In his original complaint, Plaintiff raises claims under 42 U.S.C. § 1983 against numerous Defendants, alleging they have violated various constitutional rights. See Compl. 16-18, 20. He also argues that MMC and multiple other Defendants should be liable under the Emergency Medical Treatment and Active Labor Act (“EMTALA”), 42 U.S.C. § 1395dd, . See Compl. 16. Plaintiff also appears to raise state law claims for battery, fraud, false imprisonment, and intentional infliction of emotional distress. See Compl. 19-21. Finally, he seeks a declaratory judgment, compensatory and punitive damages, and other fees, penalties, and fines as relief for these alleged violations. Compl. 21-22.

         II. Procedural History

         A. Prior Suit

         Plaintiff's claims are familiar to the Court because he raised them in a previous action based on the same alleged November 12, 2013, events. See Mahone v. Midtown Medical Center, No. 4:15-cv-00180-CDL-MSH (M.D. Ga. Nov. 9, 2015) (“Mahone I”). In Mahone I, Plaintiff also raised § 1983 and EMTALA claims against many of the same Defendants he initially brought claims against in this case, including Defendants MMC, Nichols, Foster, and Kaiser. Plaintiff also attempted to raise these federal claims against numerous John and Jane Doe security guards and nurses, including Dr. Demaro and Nurse Harris. See Mahone I, ECF No. 59, (Aug. 24, 2017) (Order & R. & R. denying motion to amend to add parties). In addition, Plaintiff alleged state law claims against Defendants Nichols, Foster, Kaiser, MMC, and numerous Doe Defendants for battery, false imprisonment, and intentional infliction of emotional distress. See Mahone I, ECF No. 16, (Feb. 26, 2016) (Suppl. Compl.).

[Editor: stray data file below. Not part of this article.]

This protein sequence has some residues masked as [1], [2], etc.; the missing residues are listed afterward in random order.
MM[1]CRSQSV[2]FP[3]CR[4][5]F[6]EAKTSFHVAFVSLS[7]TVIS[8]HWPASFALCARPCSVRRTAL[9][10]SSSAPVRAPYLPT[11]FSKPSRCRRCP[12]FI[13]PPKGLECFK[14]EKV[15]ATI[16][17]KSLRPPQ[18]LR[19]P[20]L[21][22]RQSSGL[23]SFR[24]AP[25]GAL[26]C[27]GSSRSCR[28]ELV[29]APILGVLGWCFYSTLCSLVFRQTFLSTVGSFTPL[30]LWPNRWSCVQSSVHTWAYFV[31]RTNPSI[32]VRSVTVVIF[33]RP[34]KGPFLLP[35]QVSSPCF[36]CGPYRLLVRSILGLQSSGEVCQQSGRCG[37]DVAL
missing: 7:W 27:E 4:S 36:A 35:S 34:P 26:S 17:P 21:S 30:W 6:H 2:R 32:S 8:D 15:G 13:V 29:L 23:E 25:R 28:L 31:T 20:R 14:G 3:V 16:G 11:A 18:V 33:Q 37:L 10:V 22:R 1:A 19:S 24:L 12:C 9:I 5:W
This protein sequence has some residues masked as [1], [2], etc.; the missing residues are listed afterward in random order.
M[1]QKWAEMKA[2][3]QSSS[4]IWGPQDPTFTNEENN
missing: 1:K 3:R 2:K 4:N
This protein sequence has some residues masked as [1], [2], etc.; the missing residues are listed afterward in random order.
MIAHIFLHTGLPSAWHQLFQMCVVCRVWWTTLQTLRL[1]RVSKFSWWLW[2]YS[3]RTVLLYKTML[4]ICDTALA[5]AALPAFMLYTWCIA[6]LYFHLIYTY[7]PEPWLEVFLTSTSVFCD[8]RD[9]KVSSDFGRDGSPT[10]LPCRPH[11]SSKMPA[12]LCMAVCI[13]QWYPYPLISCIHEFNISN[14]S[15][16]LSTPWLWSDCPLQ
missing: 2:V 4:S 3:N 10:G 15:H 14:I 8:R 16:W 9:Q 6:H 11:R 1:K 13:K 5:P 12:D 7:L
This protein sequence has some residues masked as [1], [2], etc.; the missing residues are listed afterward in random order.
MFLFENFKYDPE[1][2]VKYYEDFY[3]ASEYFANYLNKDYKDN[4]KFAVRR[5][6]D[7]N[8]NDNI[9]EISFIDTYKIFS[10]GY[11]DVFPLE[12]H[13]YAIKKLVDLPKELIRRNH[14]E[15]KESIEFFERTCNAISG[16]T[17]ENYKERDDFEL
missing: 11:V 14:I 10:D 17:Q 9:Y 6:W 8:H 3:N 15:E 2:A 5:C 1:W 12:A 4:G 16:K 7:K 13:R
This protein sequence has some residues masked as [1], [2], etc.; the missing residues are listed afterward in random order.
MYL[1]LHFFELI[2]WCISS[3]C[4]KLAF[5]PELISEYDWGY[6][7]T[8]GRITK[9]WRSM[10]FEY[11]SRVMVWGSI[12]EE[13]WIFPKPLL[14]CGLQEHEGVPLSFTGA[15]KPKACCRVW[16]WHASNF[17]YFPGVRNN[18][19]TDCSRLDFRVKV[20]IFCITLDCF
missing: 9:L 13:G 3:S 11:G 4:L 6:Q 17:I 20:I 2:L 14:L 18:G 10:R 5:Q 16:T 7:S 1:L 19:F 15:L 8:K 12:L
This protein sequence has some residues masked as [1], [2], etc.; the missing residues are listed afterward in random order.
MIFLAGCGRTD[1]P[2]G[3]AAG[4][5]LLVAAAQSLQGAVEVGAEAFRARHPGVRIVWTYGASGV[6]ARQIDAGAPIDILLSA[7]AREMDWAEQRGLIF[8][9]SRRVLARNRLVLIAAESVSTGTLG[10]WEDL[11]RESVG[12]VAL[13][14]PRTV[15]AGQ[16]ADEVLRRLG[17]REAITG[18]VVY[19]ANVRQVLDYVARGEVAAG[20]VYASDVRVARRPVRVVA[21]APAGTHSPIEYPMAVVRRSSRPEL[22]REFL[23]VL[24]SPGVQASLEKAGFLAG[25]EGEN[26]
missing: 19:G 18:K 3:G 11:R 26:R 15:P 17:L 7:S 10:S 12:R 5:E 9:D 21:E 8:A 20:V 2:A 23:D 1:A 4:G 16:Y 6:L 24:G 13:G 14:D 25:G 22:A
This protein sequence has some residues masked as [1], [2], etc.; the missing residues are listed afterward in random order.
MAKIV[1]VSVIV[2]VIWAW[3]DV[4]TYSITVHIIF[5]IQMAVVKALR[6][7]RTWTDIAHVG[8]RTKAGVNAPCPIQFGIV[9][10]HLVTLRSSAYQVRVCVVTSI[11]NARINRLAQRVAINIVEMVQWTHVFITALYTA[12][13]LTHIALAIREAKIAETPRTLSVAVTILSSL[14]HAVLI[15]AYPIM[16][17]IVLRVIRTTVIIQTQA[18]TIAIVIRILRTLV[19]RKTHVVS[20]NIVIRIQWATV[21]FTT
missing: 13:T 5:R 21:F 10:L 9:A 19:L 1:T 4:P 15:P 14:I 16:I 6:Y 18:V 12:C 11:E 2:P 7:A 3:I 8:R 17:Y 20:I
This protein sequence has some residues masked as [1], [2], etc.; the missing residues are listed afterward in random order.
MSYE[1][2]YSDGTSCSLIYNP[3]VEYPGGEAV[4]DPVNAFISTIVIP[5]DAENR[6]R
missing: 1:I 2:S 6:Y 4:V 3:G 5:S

Following initial screening of his claims in Mahone I, Plaintiff's individual capacity § 1983 claims against Defendants Nichols, Foster, and Kaiser, and his state law claims against MMC, were permitted to proceed for further factual development. See Mahone I, ECF No. 18, (May 20, 2016) (R. & R.). But, Plaintiff's other claims were dismissed, without prejudice, over Plaintiff's objections. Mahone I, ECF No. 25, (June 22, 2016), (Order adopting R. & R.). The defendants who remained in Mahone I moved for summary judgment on October 7, 2016. Plaintiff responded to that motion by filing his own motion for summary judgment in which he also requested that the Court consolidate this case- which he initiated on May 9, 2017 (ECF No. 1)-with Mahone I. See Attach. 1 to Pl.'s Mot. Summ. J., ECF No. 53-1 in Mahone I. On August 24, 2017, the undersigned recommended that Plaintiff's claims against the only remaining individual Defendants in Mahone I be dismissed on grounds that they were not state actors and Plaintiff therefore could not maintain his § 1983 claims against them. The undersigned further recommended that the Court decline to exercise supplemental jurisdiction over Plaintiff's state law claims and denied Plaintiff's motions to amend and his motion to consolidate. See Mahone I, ECF No. 59, (Aug. 24, 2017) (Order & R. & R.). Judgment was entered dismissing Plaintiff's remaining claims in Mahone I, on September 27, 2017. Mahone I, ECF No. 64, (Sept. 27, 2017) (J.).

         B. This Action

         Plaintiff initiated this suit on May 22, 2017 (ECF No. 1). The Court conducted a preliminary screening and, on December 22, 2017, allowed Plaintiff's EMTALA claims against Defendant MMC to proceed but dismissed all of his § 1983 claims and his state law claims against all non-MMC defendants. Order 23, ECF No. 10. Defendant moved to dismiss Plaintiff's EMTALA claims on March 5, 2018, arguing they are barred by the applicable statute of limitations. Mot. to Dismiss 1, ECF No. 18. Plaintiff was notified of Defendant's motion to dismiss the same day. Notification of Mot. to Dismiss, ECF No.19. On March 29, 2018, Plaintiff, in two separate submissions, responded to Defendant's motion and also moved to amend his complaint (ECF Nos. 20, ...